“The real hero of all this is, of course, Lou Paradise. I am just the broker/agent. Lou is not a publicity hound; nevertheless, we want to acknowledge his dahlia growing/hybridizing genius and his generous gesture.” In the past, Erik has auctioned off the rights to Anne Hyde and Eden Benary, both winning beauties. These two newest donations will pay for our meeting room rental for the entire year and the snazzy prize ribbons for our show. Wow!
THE NEW DSC GOOGLE GROUP
We now have a Google Group to allow members to communicate with each other. Useful for tuber trading, rides to meetings and other events, or just advice on dahlia growing.
To access the Google Group, go to
You will arrive on a page, showing a My Groups icon. Click on My Groups.
This will take you to a page that shows all the Google Groups you are in. Look for SFDahlias and click on that.
There is a red box on the top that says NEW TOPIC. Click on that and you can compose a message.
ROLL ON UP! Check out this heart-warming YouTube video of our Bob Papp. Every Wednesday at the Long Beach VA he enables wheelchair Vets the opportunity to garden. This clip depicts how to turn hay bales into the perfect raised dahlia beds.
HOW DOES YOUR GARDEN GROW? Carl has laid out black plastic to keep the eucalyptus droppings off is soil and perhaps warm his dirt up a bit. He’s installed sturdy metal rebar stakes. Good Start! John P. has completely rebuilt his terraces facing the Bay anticipating a hillside of glorious color. Deborah continues to dig up her sophomore clumps at the Dell. Some of them are HUGE. They take hours to divide. Sue has already sunk her gopher cages awaiting cargo. Chad reports that he’s roto-tilled a lot of rice hulls, alfalfa pellets and chicken manure into his expanded dahlia kingdom. Devi has been successfully trapping gophers at Cabrillo Gardens with her trusty Victor Black Box trap from Home Depot. “The nice thing about it is that you don’t have to touch the dead critter to get it out. Just put it on the ground and release the spring and the gopher falls out so you can pick it up with a shovel to dispose of it,” comments Devi. She’s also put weed control covers and big buckets to protect last year’s stems from rain.
ACHIEVING APRIL: Finally, planting time!!! If you plan to use a drip system, get it in place BEFORE you plant. It’s awful to try to work around delicate dahlias; you always end up sacrificing a few. Horrible. Let’s talk Secret Sauce. Just like the fast food chains who claim that the secret to their uniquely delicious taste lies in an arcane formula of ingredients, all dahlia winners ascribe their success to what they put in the hole when they plant. When I plant my milk cartons, I dig a hole so that the first joint of my plant will be below ground level—4-8” depending. Initially, when planting my tubers in the milk carton, I dribble a little sulfur over it; others are now using cinnamon like this. It gives the tuber a little safety against subterranean terrorists. I add a teaspoon of granulated micorrhyizae and a balanced fertilizer (where all three numbers are the same such as 4-4-4 or 15-15-15). Other growers’ secret sauce employs bone meal, worm castings, alfalfa pellets, rice hulls, blood meal and/or green sand. I place the stake FIRST, BEFORE placing in the root mass so nothing is impaled. I adhere a label IMMEDIATELY. I like venetian blind strips with the writing in pencil. I find that Sharpies fade over the season and confound my memory in November. Lou, Sue, Devi and Pat create professional laminated labels which they can reuse. Keep track on a map or grid listing in case a raven runs off with your lovely tag. After a brief watering, I sprinkle Sluggo Plus so that my gorgeous dahlia plant doesn’t become expensive slug or earwig salad. Paula reuses her lovely copper rings each year. Bob Papp runs Hortonova parallel to the ground over his entire row at a height of 18.” Later he adds another sheet at 36.” I have seen the Clearview Parshalls up in Washington use this way of keeping their dahlias upright. It’s brilliant. Lou immediately sculpts a basin around the base of each of his plants so the water stays in place. To protect a gracile new dahlia, you might cut the top and bottom of a half gallon milk carton or a 60 liter soda bottle off to form a cylinder. Place this sleeve around your young dahlia like a mini stockade to protect it against the wind and elements for the first month. Here is a cool tool DJ made for me years ago: a sifting box. I ran all the dirt in my yard through this little box to a depth of one foot. I threw out rocks and junk. I use it when I’m dividing to catch the soil coming off the clump so I can determine the kinds of wildlife inhabiting my patch. It’s utterly invaluable.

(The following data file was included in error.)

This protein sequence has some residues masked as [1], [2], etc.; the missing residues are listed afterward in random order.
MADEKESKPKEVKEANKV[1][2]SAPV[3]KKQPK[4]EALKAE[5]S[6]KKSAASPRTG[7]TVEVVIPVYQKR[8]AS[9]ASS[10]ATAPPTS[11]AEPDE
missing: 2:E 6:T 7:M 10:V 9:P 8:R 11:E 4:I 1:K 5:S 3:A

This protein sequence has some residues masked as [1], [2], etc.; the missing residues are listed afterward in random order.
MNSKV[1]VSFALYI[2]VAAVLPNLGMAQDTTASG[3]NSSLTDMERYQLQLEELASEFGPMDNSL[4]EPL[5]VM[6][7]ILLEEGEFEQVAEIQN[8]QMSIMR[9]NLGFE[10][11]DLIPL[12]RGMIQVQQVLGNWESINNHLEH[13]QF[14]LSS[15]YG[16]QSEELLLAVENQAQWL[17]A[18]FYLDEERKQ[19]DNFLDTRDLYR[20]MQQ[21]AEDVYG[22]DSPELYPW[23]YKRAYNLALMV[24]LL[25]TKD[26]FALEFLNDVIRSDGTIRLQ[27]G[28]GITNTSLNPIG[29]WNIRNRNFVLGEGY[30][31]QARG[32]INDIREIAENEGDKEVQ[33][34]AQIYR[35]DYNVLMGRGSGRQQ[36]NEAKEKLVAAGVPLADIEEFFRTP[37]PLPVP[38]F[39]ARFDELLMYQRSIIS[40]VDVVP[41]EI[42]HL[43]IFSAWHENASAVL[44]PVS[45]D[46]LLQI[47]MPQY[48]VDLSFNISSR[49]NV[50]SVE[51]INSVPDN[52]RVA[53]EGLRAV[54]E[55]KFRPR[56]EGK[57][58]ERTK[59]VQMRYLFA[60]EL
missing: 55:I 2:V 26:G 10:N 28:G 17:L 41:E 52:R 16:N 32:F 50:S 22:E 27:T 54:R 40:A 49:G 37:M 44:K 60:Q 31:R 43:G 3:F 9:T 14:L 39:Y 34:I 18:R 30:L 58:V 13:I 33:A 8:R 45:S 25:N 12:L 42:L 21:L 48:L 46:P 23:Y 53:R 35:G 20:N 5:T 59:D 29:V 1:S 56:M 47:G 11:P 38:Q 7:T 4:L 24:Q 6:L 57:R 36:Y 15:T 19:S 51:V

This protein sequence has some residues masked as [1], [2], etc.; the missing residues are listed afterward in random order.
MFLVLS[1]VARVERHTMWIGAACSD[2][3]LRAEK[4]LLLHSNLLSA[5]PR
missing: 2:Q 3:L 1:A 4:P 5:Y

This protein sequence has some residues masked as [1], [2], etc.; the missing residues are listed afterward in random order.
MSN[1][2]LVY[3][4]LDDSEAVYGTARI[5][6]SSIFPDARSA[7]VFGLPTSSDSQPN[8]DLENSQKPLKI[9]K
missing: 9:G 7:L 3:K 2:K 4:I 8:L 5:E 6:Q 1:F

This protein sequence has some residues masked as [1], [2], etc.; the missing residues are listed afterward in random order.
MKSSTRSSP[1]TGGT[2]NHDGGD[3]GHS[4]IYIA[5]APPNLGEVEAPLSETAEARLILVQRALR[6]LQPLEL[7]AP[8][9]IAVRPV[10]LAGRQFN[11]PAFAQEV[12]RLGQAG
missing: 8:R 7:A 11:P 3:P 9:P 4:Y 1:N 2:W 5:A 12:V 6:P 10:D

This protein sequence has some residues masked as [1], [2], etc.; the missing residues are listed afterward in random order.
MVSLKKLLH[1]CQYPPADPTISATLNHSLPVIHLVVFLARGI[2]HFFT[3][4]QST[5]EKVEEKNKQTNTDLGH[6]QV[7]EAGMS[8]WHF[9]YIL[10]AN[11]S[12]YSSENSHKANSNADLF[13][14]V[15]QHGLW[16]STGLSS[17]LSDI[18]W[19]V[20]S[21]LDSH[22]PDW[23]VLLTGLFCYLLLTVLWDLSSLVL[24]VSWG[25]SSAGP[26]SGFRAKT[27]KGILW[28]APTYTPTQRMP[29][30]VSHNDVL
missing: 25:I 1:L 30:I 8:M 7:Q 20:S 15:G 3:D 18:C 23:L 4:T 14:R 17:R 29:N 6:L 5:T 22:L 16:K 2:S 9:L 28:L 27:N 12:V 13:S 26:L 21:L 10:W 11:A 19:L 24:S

Yours in dirt,
Layout and Webmaster: Devorah Joseph
Snail mail: Pat Hunter
Photo credits: Baker, Dietz, Joseph, Phan